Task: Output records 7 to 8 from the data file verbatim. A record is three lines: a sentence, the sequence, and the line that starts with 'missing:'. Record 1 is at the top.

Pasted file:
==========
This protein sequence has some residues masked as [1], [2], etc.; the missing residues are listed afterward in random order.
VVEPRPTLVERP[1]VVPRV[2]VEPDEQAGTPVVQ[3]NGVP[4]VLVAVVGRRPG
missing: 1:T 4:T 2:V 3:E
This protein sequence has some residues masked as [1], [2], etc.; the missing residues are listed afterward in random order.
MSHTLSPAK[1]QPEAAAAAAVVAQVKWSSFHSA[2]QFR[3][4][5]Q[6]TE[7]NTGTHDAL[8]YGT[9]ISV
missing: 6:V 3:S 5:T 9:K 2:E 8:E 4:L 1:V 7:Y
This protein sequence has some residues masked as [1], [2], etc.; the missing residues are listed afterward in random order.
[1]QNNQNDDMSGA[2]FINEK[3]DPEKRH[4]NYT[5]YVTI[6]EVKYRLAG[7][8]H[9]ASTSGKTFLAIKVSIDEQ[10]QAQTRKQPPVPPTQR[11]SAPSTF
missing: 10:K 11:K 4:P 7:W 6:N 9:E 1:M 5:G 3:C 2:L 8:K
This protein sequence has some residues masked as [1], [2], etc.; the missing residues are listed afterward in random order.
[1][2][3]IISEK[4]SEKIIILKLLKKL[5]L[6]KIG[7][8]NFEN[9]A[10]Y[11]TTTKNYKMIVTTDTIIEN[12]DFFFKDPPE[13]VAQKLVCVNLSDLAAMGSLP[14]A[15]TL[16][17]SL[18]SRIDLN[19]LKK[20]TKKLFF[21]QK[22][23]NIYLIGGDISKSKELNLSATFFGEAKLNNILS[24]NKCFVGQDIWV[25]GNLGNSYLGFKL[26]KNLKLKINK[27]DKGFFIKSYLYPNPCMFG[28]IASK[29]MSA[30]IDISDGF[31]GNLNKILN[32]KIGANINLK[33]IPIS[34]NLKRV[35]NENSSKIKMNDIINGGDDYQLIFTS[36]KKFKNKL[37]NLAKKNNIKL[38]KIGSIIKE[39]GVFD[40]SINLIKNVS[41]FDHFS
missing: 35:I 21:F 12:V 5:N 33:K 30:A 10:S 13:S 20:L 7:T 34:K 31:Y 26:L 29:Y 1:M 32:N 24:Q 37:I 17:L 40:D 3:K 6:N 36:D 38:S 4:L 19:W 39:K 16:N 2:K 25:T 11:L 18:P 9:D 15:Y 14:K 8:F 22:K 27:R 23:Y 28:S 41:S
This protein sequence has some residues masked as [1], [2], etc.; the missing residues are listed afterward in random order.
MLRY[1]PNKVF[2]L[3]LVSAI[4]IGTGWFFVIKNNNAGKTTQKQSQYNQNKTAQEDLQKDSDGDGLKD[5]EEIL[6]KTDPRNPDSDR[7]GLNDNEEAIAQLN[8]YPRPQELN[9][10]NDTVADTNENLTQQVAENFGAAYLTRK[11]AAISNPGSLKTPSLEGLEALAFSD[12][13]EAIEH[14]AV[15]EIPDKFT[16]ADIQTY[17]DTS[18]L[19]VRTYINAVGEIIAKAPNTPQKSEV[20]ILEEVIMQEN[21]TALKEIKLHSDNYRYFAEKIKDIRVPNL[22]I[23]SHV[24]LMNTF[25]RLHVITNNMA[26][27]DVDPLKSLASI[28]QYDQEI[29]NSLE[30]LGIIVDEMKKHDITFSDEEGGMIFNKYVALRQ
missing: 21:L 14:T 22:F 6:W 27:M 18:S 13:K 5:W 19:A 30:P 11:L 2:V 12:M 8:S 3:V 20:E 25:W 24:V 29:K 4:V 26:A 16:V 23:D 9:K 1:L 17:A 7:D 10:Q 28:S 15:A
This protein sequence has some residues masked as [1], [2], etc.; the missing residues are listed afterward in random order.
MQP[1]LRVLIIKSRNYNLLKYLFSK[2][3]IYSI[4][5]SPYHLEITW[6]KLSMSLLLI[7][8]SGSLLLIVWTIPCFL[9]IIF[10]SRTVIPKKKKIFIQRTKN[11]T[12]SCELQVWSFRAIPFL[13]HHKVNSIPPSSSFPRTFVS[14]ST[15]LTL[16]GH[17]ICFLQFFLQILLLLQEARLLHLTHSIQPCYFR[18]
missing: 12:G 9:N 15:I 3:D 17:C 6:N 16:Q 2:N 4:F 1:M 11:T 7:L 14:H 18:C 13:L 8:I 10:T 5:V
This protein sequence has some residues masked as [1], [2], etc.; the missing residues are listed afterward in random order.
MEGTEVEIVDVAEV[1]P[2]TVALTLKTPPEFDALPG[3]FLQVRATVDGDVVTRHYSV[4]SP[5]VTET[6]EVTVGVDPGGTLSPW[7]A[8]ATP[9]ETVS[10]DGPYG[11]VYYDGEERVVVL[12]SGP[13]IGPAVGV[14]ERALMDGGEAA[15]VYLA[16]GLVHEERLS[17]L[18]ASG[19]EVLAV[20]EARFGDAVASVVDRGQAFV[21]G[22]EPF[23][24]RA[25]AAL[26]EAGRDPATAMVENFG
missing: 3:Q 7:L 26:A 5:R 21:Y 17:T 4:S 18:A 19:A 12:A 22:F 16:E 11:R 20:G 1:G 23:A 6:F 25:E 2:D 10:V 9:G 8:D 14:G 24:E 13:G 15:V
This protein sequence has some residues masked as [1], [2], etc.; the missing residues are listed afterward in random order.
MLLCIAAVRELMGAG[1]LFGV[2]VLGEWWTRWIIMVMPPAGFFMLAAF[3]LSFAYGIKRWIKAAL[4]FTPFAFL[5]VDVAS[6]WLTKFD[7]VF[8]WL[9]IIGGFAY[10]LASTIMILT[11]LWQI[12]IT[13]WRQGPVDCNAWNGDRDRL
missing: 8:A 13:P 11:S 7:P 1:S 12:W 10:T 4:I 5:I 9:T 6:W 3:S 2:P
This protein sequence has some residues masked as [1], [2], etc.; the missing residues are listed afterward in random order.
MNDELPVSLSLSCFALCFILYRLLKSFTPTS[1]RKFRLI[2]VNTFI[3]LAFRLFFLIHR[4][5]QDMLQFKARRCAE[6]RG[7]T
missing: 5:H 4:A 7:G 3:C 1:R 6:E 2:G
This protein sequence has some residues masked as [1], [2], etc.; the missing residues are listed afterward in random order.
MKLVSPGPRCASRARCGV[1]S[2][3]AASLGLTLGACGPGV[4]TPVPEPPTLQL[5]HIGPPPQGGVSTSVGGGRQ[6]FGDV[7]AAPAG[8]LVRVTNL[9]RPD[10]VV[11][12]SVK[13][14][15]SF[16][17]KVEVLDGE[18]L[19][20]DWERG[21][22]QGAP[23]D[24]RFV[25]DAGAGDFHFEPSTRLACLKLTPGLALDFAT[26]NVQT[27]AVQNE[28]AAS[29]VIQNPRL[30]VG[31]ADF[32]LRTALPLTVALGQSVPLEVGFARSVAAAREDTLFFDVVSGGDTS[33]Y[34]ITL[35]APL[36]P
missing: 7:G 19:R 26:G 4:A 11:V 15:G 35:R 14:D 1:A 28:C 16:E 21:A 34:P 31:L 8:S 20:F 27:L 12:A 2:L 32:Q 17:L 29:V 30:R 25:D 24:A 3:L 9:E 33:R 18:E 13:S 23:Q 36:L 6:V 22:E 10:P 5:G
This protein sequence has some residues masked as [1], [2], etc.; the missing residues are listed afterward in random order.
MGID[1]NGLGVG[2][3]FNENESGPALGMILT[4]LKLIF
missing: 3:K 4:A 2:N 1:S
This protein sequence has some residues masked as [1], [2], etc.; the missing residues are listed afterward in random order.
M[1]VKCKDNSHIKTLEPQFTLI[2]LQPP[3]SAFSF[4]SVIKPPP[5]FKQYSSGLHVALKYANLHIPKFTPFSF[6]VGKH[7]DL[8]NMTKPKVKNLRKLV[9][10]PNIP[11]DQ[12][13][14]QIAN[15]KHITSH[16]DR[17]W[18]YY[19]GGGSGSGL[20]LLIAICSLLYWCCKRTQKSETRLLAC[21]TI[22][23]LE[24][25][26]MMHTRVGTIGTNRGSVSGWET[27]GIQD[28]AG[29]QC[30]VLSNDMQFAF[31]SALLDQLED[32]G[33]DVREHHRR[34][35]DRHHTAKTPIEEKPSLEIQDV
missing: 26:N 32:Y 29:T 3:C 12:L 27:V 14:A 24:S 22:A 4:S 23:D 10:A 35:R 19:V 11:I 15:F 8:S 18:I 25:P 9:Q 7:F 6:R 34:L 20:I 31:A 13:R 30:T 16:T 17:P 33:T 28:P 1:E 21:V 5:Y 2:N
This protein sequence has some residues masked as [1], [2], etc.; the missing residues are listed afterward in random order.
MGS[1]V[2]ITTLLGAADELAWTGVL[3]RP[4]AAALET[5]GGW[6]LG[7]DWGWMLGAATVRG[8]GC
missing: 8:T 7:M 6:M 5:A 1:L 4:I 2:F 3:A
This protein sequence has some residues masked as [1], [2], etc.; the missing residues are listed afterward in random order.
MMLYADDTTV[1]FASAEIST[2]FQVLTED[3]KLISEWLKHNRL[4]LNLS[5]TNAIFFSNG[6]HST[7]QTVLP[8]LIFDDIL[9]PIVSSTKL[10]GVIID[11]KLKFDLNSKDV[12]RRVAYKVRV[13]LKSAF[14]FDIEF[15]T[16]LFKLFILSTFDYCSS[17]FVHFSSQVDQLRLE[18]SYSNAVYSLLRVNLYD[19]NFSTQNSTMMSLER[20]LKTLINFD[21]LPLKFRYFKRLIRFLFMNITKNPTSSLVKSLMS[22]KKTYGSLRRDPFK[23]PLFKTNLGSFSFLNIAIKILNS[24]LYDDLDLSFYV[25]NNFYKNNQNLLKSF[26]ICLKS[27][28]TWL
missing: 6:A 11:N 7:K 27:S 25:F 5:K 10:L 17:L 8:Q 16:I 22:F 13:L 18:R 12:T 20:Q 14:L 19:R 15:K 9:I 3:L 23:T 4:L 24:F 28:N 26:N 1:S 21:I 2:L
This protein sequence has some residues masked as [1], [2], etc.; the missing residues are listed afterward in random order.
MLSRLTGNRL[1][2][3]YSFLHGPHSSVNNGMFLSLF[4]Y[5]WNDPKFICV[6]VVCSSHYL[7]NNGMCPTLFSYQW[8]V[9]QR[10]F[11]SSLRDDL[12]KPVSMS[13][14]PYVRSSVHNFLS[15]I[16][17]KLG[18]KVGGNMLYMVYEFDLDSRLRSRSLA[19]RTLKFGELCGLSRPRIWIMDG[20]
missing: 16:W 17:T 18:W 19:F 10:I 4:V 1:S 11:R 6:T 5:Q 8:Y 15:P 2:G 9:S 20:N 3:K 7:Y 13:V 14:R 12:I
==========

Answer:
This protein sequence has some residues masked as [1], [2], etc.; the missing residues are listed afterward in random order.
MEGTEVEIVDVAEV[1]P[2]TVALTLKTPPEFDALPG[3]FLQVRATVDGDVVTRHYSV[4]SP[5]VTET[6]EVTVGVDPGGTLSPW[7]A[8]ATP[9]ETVS[10]DGPYG[11]VYYDGEERVVVL[12]SGP[13]IGPAVGV[14]ERALMDGGEAA[15]VYLA[16]GLVHEERLS[17]L[18]ASG[19]EVLAV[20]EARFGDAVASVVDRGQAFV[21]G[22]EPF[23][24]RA[25]AAL[26]EAGRDPATAMVENFG
missing: 3:Q 7:L 26:A 5:R 21:Y 17:T 4:S 18:A 19:A 12:A 22:F 16:E 11:R 20:G 1:G 23:A 6:F 25:E 2:D 10:V 9:G 8:D 14:G 24:E 13:G 15:V
This protein sequence has some residues masked as [1], [2], etc.; the missing residues are listed afterward in random order.
MLLCIAAVRELMGAG[1]LFGV[2]VLGEWWTRWIIMVMPPAGFFMLAAF[3]LSFAYGIKRWIKAAL[4]FTPFAFL[5]VDVAS[6]WLTKFD[7]VF[8]WL[9]IIGGFAY[10]LASTIMILT[11]LWQI[12]IT[13]WRQGPVDCNAWNGDRDRL
missing: 8:A 13:P 11:S 7:P 1:S 12:W 10:T 4:I 5:I 9:T 6:W 3:S 2:P